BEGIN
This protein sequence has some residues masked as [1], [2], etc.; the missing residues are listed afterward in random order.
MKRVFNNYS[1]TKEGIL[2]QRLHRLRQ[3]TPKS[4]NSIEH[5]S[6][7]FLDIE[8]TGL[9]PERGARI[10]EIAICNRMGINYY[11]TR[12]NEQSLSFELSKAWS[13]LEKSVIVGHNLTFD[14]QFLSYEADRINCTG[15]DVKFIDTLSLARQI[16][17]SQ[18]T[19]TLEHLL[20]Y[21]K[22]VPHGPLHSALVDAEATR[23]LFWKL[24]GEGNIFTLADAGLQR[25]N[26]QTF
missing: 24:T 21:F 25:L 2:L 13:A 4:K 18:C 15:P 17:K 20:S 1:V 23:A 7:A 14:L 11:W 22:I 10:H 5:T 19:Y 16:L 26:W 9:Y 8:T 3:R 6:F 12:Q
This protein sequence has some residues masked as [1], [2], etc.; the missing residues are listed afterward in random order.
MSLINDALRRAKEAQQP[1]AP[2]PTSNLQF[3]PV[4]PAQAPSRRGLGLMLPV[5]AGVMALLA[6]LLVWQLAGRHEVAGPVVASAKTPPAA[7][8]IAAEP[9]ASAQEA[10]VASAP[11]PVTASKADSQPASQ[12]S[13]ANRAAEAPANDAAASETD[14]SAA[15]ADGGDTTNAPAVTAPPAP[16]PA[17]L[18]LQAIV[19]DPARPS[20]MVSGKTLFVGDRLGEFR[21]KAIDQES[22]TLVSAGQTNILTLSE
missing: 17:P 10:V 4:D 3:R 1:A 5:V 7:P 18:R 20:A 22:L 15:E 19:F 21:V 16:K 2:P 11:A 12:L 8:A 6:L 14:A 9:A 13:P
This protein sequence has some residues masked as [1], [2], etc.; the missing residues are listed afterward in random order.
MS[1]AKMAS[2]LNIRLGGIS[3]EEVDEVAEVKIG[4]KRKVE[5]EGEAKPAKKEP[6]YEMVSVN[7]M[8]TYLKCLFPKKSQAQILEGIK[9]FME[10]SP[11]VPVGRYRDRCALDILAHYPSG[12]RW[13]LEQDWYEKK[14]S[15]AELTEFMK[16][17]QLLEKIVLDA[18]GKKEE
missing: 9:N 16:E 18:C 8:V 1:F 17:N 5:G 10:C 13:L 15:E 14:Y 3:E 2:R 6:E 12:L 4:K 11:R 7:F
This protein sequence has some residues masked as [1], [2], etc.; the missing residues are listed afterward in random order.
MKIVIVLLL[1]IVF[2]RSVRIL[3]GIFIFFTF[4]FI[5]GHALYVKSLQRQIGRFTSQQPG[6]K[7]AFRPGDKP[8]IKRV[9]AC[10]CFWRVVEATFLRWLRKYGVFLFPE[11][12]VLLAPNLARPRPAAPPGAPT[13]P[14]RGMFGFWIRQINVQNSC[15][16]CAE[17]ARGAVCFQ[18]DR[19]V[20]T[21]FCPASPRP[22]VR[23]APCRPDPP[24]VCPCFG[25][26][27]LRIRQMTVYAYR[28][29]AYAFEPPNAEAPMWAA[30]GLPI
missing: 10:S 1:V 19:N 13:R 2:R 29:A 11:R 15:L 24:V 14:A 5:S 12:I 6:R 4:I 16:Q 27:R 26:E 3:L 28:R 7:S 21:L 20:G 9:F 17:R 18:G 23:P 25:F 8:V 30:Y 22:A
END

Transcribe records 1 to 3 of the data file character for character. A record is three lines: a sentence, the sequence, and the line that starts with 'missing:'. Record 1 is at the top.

This protein sequence has some residues masked as [1], [2], etc.; the missing residues are listed afterward in random order.
MKRVFNNYS[1]TKEGIL[2]QRLHRLRQ[3]TPKS[4]NSIEH[5]S[6][7]FLDIE[8]TGL[9]PERGARI[10]EIAICNRMGINYY[11]TR[12]NEQSLSFELSKAWS[13]LEKSVIVGHNLTFD[14]QFLSYEADRINCTG[15]DVKFIDTLSLARQI[16][17]SQ[18]T[19]TLEHLL[20]Y[21]K[22]VPHGPLHSALVDAEATR[23]LFWKL[24]GEGNIFTLADAGLQR[25]N[26]QTF
missing: 24:T 21:F 25:L 2:L 13:A 4:K 18:C 15:P 17:K 20:S 1:V 23:A 7:A 14:L 11:W 22:I 10:H 5:T 19:Y 16:L 26:W 9:Y 8:T 3:R 6:F 12:Q
This protein sequence has some residues masked as [1], [2], etc.; the missing residues are listed afterward in random order.
MSLINDALRRAKEAQQP[1]AP[2]PTSNLQF[3]PV[4]PAQAPSRRGLGLMLPV[5]AGVMALLA[6]LLVWQLAGRHEVAGPVVASAKTPPAA[7][8]IAAEP[9]ASAQEA[10]VASAP[11]PVTASKADSQPASQ[12]S[13]ANRAAEAPANDAAASETD[14]SAA[15]ADGGDTTNAPAVTAPPAP[16]PA[17]L[18]LQAIV[19]DPARPS[20]MVSGKTLFVGDRLGEFR[21]KAIDQES[22]TLVSAGQTNILTLSE
missing: 17:P 10:V 4:D 3:R 1:A 5:V 7:P 18:R 20:A 22:L 15:E 19:F 21:V 16:K 2:P 11:A 12:L 8:A 6:L 14:A 9:A 13:P
This protein sequence has some residues masked as [1], [2], etc.; the missing residues are listed afterward in random order.
MS[1]AKMAS[2]LNIRLGGIS[3]EEVDEVAEVKIG[4]KRKVE[5]EGEAKPAKKEP[6]YEMVSVN[7]M[8]TYLKCLFPKKSQAQILEGIK[9]FME[10]SP[11]VPVGRYRDRCALDILAHYPSG[12]RW[13]LEQDWYEKK[14]S[15]AELTEFMK[16][17]QLLEKIVLDA[18]GKKEE
missing: 9:N 16:E 18:C 8:V 1:F 17:N 5:G 10:C 13:L 15:E 14:Y 3:E 2:R 6:E 12:L 4:K 11:R 7:F